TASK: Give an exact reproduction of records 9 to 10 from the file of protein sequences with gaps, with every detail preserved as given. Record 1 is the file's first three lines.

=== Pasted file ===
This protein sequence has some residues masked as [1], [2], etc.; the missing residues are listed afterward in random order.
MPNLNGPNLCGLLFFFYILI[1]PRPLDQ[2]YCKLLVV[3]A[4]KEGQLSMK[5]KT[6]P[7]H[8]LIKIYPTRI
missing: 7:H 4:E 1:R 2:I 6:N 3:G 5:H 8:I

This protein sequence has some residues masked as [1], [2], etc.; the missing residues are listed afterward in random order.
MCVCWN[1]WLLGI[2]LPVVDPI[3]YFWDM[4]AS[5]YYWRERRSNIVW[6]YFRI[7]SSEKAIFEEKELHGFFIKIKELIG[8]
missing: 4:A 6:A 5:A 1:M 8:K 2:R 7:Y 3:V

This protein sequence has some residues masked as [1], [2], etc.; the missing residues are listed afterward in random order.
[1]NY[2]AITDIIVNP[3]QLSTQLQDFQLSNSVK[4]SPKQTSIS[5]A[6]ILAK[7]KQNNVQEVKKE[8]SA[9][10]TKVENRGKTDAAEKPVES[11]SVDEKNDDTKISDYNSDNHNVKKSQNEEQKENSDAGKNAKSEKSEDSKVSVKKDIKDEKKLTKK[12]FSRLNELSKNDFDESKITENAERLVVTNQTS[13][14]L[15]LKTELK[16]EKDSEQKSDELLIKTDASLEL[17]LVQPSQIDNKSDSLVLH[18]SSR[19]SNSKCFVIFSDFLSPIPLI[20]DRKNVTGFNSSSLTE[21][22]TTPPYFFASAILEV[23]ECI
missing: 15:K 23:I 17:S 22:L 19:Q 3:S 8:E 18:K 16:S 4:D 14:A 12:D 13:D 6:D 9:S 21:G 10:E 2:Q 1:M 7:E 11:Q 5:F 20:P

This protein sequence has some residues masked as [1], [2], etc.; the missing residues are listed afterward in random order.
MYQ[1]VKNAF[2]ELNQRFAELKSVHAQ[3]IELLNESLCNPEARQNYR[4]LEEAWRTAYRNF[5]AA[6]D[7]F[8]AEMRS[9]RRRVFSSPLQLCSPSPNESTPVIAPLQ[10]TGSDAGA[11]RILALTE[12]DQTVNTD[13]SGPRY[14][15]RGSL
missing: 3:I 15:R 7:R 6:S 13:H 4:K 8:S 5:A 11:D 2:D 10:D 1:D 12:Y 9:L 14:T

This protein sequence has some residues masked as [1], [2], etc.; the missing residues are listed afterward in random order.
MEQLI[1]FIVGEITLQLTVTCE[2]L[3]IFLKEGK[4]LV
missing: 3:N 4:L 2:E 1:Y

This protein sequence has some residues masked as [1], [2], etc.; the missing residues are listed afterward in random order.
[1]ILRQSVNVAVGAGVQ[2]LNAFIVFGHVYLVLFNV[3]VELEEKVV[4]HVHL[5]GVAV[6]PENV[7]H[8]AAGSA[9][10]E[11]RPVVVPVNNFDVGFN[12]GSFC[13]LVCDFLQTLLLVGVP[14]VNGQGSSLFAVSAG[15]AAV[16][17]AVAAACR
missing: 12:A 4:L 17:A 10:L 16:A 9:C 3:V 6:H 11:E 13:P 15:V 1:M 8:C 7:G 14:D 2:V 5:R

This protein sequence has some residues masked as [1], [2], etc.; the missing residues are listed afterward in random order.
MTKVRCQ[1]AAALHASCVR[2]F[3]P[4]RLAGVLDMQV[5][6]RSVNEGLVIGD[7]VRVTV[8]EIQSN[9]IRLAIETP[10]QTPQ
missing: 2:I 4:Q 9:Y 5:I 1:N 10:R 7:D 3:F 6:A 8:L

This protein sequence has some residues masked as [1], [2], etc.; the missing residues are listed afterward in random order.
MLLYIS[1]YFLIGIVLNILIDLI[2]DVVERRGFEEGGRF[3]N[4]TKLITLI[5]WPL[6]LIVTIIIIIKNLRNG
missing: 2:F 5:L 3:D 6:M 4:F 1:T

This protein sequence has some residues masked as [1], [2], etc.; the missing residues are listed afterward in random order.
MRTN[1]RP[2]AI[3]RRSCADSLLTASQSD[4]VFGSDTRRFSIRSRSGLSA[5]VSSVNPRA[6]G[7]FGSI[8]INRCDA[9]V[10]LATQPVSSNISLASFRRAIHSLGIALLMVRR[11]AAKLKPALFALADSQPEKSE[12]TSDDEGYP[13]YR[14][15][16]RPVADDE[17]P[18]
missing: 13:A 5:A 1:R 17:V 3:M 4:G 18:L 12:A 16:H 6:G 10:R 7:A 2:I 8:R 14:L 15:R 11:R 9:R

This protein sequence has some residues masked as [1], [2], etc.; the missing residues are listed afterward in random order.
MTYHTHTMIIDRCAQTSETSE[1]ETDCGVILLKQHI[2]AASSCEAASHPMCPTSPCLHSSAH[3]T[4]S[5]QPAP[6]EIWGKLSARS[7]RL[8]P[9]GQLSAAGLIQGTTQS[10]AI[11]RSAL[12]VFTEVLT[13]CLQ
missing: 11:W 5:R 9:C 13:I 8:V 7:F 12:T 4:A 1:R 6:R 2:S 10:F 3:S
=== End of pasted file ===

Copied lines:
This protein sequence has some residues masked as [1], [2], etc.; the missing residues are listed afterward in random order.
MRTN[1]RP[2]AI[3]RRSCADSLLTASQSD[4]VFGSDTRRFSIRSRSGLSA[5]VSSVNPRA[6]G[7]FGSI[8]INRCDA[9]V[10]LATQPVSSNISLASFRRAIHSLGIALLMVRR[11]AAKLKPALFALADSQPEKSE[12]TSDDEGYP[13]YR[14][15][16]RPVADDE[17]P[18]
missing: 13:A 5:A 1:R 17:V 3:M 4:G 18:L 12:A 16:H 6:G 10:R 7:A 2:I 8:R 14:L 15:R 11:R 9:R

This protein sequence has some residues masked as [1], [2], etc.; the missing residues are listed afterward in random order.
MTYHTHTMIIDRCAQTSETSE[1]ETDCGVILLKQHI[2]AASSCEAASHPMCPTSPCLHSSAH[3]T[4]S[5]QPAP[6]EIWGKLSARS[7]RL[8]P[9]GQLSAAGLIQGTTQS[10]AI[11]RSAL[12]VFTEVLT[13]CLQ
missing: 11:W 5:R 9:C 13:I 8:V 7:F 12:T 4:A 1:R 6:R 2:S 10:F 3:S